What Is Nemesis? Comment On The Nemesis Of Macbeth.


1 Answers

Anonymous Profile
Anonymous answered
What was it all for? The glorious prospect of kingship has proved illusory, and he envies Duncan, sleeping peacefully in death, with his reputation intact. Instead of “honour, love, obedience, troops of friends” he has “curses” and “mouth-honour” (lip-service; Act 5, scene 3). The queen's death reminds him of the brevity and meaninglessness of life: “...a tale/Told by an idiot, full of sound and fury/Signifying nothing”.
While he is forced to wait for his enemies, they are seen moving inexorably northwards, their numbers growing all the time. It is a popular cause, almost a moral crusade and many “unrough youths” are fighting for the first time. Caithness notes how wild and unrestrained Macbeth's actions are, but Angus passes the most damning judgement. He notes how Macbeth feels his “secret murders sticking to his hands” (echoing Macbeth's words on the night of Duncan's murder, and those of Lady Macbeth more recently). Every minute, says Angus, a new revolt breaks out, and those who serve the tyrant do so only out of fear. A good king (like Duncan) has great moral stature but Macbeth lacks this - so his “royal title” appears as ridiculous as would “...a giant's robe/Upon a dwarfish thief”.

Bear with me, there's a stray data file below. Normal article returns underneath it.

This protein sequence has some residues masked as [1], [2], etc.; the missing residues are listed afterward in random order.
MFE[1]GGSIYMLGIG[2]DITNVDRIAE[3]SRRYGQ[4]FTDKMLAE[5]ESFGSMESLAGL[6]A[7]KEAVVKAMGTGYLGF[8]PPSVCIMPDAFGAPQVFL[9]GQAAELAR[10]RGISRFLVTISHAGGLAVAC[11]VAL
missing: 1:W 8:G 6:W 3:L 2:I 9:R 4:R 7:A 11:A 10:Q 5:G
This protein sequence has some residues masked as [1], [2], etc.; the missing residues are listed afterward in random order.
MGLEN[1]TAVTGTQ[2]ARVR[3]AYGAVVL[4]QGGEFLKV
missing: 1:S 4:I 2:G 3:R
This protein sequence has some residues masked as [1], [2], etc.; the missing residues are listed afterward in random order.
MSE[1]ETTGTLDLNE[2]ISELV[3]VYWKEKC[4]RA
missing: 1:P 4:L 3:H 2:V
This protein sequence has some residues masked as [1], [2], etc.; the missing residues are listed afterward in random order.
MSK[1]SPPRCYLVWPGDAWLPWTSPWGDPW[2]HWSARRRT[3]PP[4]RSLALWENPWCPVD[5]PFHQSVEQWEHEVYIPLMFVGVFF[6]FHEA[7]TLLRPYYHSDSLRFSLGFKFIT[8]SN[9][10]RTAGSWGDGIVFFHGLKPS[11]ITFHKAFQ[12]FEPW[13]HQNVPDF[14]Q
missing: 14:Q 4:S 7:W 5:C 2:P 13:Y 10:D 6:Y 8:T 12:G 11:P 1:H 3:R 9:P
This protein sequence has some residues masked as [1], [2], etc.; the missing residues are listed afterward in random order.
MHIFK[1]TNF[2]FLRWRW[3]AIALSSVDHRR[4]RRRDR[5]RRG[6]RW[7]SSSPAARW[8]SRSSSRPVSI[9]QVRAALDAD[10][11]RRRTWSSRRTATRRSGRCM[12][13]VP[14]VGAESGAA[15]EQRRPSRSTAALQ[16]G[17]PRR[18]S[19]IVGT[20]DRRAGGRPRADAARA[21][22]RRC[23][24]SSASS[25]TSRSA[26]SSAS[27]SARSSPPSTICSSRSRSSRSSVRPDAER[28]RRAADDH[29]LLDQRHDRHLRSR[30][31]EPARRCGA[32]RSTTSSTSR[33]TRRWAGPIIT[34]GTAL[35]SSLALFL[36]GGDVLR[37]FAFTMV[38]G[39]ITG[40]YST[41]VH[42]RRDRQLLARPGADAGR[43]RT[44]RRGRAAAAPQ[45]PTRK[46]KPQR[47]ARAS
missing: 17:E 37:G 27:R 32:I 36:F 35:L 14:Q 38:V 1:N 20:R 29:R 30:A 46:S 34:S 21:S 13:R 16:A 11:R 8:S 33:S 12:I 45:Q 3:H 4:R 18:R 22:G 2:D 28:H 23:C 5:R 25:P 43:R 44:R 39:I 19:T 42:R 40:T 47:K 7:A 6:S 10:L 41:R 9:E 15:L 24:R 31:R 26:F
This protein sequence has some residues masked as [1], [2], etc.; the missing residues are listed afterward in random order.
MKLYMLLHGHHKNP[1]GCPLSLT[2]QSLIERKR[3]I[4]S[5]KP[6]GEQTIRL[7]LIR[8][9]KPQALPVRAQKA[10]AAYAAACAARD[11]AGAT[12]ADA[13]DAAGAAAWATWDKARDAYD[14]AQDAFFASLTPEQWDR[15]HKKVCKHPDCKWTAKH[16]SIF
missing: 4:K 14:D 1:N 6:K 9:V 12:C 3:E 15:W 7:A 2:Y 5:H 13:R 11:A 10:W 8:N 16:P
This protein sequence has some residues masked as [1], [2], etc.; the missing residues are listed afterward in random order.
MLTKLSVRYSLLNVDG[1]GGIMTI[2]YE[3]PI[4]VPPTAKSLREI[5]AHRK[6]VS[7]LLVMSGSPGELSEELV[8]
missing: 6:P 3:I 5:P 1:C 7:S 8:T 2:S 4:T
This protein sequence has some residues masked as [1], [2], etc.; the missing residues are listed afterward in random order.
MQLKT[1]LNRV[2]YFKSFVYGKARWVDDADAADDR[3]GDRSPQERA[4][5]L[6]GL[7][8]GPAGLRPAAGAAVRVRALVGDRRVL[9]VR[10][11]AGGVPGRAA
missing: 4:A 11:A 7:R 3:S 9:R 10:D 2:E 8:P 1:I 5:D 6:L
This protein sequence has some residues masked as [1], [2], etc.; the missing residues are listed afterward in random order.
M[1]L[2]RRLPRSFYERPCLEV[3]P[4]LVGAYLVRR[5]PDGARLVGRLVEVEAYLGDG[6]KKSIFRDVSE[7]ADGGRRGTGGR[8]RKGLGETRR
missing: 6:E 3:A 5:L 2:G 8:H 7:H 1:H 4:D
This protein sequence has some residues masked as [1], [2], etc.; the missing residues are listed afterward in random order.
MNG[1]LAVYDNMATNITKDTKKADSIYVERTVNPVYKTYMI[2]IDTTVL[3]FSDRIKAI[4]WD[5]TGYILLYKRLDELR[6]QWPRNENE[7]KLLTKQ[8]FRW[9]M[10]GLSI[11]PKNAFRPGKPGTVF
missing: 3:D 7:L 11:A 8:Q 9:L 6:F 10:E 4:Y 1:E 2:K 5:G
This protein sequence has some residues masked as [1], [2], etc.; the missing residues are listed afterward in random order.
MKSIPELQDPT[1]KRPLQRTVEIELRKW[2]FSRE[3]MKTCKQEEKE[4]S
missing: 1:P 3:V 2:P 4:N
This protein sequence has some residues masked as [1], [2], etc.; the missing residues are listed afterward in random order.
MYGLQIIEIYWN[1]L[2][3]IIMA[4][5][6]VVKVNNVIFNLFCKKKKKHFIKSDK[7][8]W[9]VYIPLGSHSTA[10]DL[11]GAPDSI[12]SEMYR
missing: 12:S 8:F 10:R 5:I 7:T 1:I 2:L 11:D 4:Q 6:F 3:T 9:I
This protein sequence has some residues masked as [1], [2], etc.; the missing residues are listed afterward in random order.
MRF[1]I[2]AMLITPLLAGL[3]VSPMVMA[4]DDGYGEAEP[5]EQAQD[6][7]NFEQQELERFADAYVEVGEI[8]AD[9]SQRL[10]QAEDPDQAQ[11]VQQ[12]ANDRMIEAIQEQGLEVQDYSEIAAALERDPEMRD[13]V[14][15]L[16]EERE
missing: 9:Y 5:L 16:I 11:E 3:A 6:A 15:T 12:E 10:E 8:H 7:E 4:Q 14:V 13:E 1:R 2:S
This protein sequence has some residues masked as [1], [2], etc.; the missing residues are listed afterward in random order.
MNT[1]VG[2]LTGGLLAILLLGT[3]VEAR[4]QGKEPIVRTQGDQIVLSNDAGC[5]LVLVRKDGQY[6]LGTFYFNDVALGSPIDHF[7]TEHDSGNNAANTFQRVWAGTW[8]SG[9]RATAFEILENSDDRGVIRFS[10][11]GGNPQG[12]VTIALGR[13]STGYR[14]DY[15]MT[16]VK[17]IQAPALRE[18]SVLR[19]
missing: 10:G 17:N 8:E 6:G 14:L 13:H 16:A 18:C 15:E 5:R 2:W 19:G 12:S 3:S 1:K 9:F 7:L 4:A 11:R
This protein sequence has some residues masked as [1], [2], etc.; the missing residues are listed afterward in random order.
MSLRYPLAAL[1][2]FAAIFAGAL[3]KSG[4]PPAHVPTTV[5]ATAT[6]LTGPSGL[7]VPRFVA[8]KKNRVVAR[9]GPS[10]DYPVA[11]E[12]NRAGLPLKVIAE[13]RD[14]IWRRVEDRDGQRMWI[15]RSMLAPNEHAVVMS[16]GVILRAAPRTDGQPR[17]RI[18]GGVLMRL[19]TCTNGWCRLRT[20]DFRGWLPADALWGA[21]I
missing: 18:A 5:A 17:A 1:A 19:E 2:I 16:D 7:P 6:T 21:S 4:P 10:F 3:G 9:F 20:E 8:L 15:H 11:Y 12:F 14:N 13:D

When Birnam Wood does come to Dunsinane, Macbeth supposes that no mortal can harm him, and when he kills Young Siward he is more confident still. Macduff's disclosure may strike audiences as a silly or hair-splitting distinction, but the point is well made by Macbeth that they are “juggling fiends...that palter with us in a double sense”. He has been thinking of the reference to “woman” while all the time the critical word was ’ - and Macduff was ripped from the womb “untimely”.

Shakespeare shows us in Macbeth a rapid degeneration from loyal general to bloody despot - a story, by the way, which has many parallels in the modern world. He also manipulates the audience's sympathy. At the start of the play we see Macbeth's inner debate, and even after Duncan's death we are sympathetic, seeing all that Macbeth has lost. Perhaps the watershed is the killing of Lady Macduff and her children. And we now see Macbeth from many other people's viewpoints - those of Macduff, Malcolm, Lennox, Angus and Ross). In Act 4, the action moves to England to show the contrast with Scotland (or what Scotland has lost through Duncan's murder). In Act 5, as Macbeth reviews his life, and sees how little he has really gained, we feel a slight renewal of sympathy. The killing of Macbeth is just, but also necessary - to purge Scotland of its moral sickness and restore its health. There is, therefore, a clear symmetry in the play: It begins and ends with the overthrow of a traitor. And Macdonwald's executioner now suffers at the hand of another.

Answer Question